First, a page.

Making Tax Digital (MTD) for VAT

Making Tax Digital (MTD) for VAT will be implemented for VAT returns beginning on or after 1 April 2019. Under this regime, all business with a taxable turnover above the VAT threshold (currently £85,000) must keep digital records for VAT purposes and provide information to HMRC using functional compatible software.

Taxable turnover is turnover that has a VAT liability of the standard rate, reduced rate or zero rate. It excludes supplies that are exempt from VAT, and also overseas supplies that are outside the scope of UK VAT. Businesses will need to know what their taxable turnover is and, if currently below the threshold, monitor this level so that they know when compliance with the scheme is required. Once you are in the regime, you have to stay in even if your taxable turnover drops back below the threshold.

Functional compatible software is software that is capable of connecting digitally to HMRC’s systems using an Application Programming Interface (API). The software must be capable of keeping digital records in the form specified by the new rules, submitting VAT return data digitally to HMRC, and receiving information from HMRC.

How the system works

The principles of MTD are threefold:

1. Digital retention of records using functional compatible software; 2. Digital links between all parts of the accounting system from which the VAT return is generated; and 3. Digital submission of the VAT return to HMRC’s systems.

As part of HMRC’s “soft landing”, item 2 will only be mandatory for return periods commencing on or after 1 April 2020. This gives business with more complex affairs, e.g. group VAT returns or partial exemption calculations, more time to prepare.

HMRC have not defined “digital link”, but they have confirmed that in their view, linked cells in a spreadsheet are digital links but figures copied and pasted from one cell to another are not.


Keeping digital records will not mean businesses are mandated to use digital invoices and receipts, but the actual recording of supplies made and received must be digital. Manual records such as written ledgers will no longer be allowed as a matter of law. Software will not be available from HMRC, but a list of software providers who have tested their software as part of the pilot has been published. This includes many commonly used software providers such as Sage, QuickBooks and Xero, although for desktop products only the latest versions are likely to be supported.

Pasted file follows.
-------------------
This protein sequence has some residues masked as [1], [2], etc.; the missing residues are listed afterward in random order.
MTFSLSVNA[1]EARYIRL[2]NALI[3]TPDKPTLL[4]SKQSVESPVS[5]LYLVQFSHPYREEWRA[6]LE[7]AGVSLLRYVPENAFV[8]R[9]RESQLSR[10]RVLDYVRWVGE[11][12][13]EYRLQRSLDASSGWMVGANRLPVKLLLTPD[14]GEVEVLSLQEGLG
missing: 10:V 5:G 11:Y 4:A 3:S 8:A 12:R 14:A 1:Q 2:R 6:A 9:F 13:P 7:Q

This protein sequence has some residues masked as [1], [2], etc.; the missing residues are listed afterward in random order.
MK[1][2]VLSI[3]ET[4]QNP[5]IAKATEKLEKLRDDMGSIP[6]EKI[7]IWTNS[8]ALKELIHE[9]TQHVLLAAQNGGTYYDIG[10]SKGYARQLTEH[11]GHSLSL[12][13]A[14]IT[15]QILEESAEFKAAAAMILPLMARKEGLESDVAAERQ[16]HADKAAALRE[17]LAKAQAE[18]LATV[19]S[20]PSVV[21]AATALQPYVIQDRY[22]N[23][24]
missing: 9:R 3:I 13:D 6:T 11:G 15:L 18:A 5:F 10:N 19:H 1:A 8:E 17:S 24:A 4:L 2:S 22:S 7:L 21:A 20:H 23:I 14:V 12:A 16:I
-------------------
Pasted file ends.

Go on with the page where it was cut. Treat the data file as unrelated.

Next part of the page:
The use of spreadsheets will be allowed, but they will have to be combined with add-on software to meet HMRC’s requirements. We will be acquiring software that is capable of submitting VAT returns from spreadsheet records so this will remain an option for clients using spreadsheets for whom we prepare and submit the VAT returns.


A business may use one piece of accounting software to record sales and purchases, transferring the totals into a spreadsheet to calculate the VAT return. The information is then sent to a piece of bridging software to submit the VAT return to HMRC. Here three pieces of software are involved. To qualify as functional compatible software, the links between them will have to be digital i.e. no manual copying or retyping of data is allowed.

Digital records must be preserved in functional compatible software for six years. The information to be kept and preserved digitally includes:

Designatory data

• The business name, address and VAT number; details of any special VAT schemes used

For each supply made (sales)

• The time, value and VAT rate of the supply

For each VAT period

• The total outputs (supplies) split between standard-rated, reduced-rated, zero-rated, exempt and outside the scope (this is a breakdown of the “Box 6” figure on the VAT return)

For each supply received (purchases)

• The time and value of the supply and the amount of input VAT you can recover

Retailers do not need to record each individual supply but can continue to record Daily Gross Takings.

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